Late summer 2008
Soon after the NLP week which the two of us did together, Bink was readmitted to the Bethlem Hospital for another twelve-week course of treatment.
Her first stay, two years earlier, had been life-changing, for all of us. She came home able to eat without gloves, help clear the table, even play the piano: things she hadn’t been able to do since childhood.
(I should perhaps add a rider that a twelve-week stay at the Bethlem Hospital won’t necessarily enable you to play the piano. If you’ve never done it before.)
But there was a strict NHS cut-off of twelve weeks, so despite her pleas, she was discharged only half-well. (And no: of course it doesn’t make economic sense. Any more than it makes clinical sense to take half a course of antibiotics.)
By the time she was re-admitted in 2008, so much else in our lives was unravelling it was impossible to keep an eye on every ball.
Her therapist came to visit her at our little cottage in Oxfordshire, to help transfer some of the skills he was teaching her to real life. I would have loved to have been there. But Shaun was representing his church at a conference in Jerusalem and I was covering the same event for Radio 4.
Bink often jokes of a conversation she had with her therapist at that time. She was explaining some difficulty she had with washing. Had she run out of shampoo? I’d have to check the details with her to get it right.
He suggested, as a solution, that she used the family shampoo.
“My mother,” Bink said, “washes her hair with washing-up liquid.”
This stumped even the OCD specialist. Eventually, he said: “Bink, I can only treat you. Not your whole family.”
She still laughs about it. So, of course, I do too. To keep her company.
But the process of reiterating it here for you has brought home to me the underbelly of the story...
They were desperate years, in that dear little cottage. Desperate. I was clinging on by my fingernails.
Five of the seven of us were clinically depressed.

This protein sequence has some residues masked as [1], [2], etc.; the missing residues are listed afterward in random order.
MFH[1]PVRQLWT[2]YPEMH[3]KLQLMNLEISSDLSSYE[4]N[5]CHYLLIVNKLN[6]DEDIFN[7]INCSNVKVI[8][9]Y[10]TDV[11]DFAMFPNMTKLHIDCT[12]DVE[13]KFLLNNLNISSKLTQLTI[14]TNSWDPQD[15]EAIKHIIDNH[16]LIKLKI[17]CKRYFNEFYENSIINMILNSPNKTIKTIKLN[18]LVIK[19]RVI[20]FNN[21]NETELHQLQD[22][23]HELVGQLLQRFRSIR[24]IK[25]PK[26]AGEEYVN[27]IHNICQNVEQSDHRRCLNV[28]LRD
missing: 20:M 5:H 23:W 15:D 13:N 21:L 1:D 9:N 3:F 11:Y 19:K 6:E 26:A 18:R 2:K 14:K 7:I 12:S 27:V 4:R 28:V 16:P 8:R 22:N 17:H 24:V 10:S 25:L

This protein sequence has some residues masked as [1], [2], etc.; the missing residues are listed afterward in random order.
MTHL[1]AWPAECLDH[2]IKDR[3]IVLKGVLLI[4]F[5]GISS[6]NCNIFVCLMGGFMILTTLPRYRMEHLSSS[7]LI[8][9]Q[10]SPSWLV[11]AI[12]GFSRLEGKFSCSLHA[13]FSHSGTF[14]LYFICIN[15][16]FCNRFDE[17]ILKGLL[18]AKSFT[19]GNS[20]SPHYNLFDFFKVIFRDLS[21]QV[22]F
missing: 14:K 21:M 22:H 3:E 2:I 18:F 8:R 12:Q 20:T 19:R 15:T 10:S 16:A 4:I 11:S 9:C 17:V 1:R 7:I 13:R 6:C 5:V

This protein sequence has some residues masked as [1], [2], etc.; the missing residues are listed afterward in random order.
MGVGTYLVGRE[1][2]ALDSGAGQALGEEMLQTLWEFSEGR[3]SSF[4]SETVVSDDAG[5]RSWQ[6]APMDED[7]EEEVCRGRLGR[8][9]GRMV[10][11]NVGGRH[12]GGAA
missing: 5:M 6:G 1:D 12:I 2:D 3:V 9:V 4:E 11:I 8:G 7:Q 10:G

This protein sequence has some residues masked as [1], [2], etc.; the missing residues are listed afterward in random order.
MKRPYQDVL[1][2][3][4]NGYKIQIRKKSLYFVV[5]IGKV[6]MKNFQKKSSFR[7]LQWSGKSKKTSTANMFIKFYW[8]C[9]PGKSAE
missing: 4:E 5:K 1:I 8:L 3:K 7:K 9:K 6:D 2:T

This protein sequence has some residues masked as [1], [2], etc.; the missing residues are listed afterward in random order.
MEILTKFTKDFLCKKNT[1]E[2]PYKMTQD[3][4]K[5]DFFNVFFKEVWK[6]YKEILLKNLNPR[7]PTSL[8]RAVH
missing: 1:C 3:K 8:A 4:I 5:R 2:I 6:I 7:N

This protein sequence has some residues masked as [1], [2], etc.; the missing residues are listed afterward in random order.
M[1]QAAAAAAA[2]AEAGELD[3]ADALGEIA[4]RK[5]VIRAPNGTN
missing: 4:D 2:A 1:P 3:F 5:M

Unbelievable though it sounds, I believe that for the three years we lived there I never prepared or cooked any food. I have no idea what we lived on, but I know this from another anecdote of around that time.
Shaun and I had been invited, together, to give an after-dinner talk for a church guest night some distance away: the first and only time we’ve ever had joint billing.
We arrived in good time, of course, and were introduced to an early guest. Angela: voluble, outgoing, huge fun. Heart as big as you like. I asked her what she did, and she told me she worked for a kitchen equipment company I’d never heard of. She was astonished, and said they were the best brand in the world.
After supper we were called on to speak. Interviewed together.
I can’t remember anything we said, but neither of us has ever seen any reason to be anything other than open and honest. I imagine the story of what we were going through didn’t sound a whole load of fun.
After we had finished, Angela asked us to hang on while she nipped home for something. I was longing to leave: it was late, we had a long journey ahead of us and we were both exhausted.
We waited. And waited. And waited. An agonising forty-five minutes.
At last she came back, took us out to her car and showed us a boot-full of brand new, boxed, top-of-the-range kitchen equipment: mixer, processor, liquidiser; attachments.
“For you,” she said. Then added unnecessarily, “If you don’t want it, you can eBay it all off again.”
I was stunned.
We transferred it to our boot, thanked her and drove home.
Her kindness lives on in my heart, over a decade later. What a friend we had found in a stranger!
In the middle of the night – sleep was a long-lost alien – I googled her company and totted up hundreds-of-pounds-worth or more.
But I didn’t cook any more!
I love cooking. Perhaps because of that, I couldn’t even imagine the little kitchen we had in that tiny cottage producing a meal big enough for seven of us. I could barely face going in it.
So I kept all Angela’s presents packed in their boxes, carefully stored in our garage, and started dreaming of the day I would have my own kitchen again...
Buy my own shampoo? I could as soon have flown to the moon.
Or written my next novel.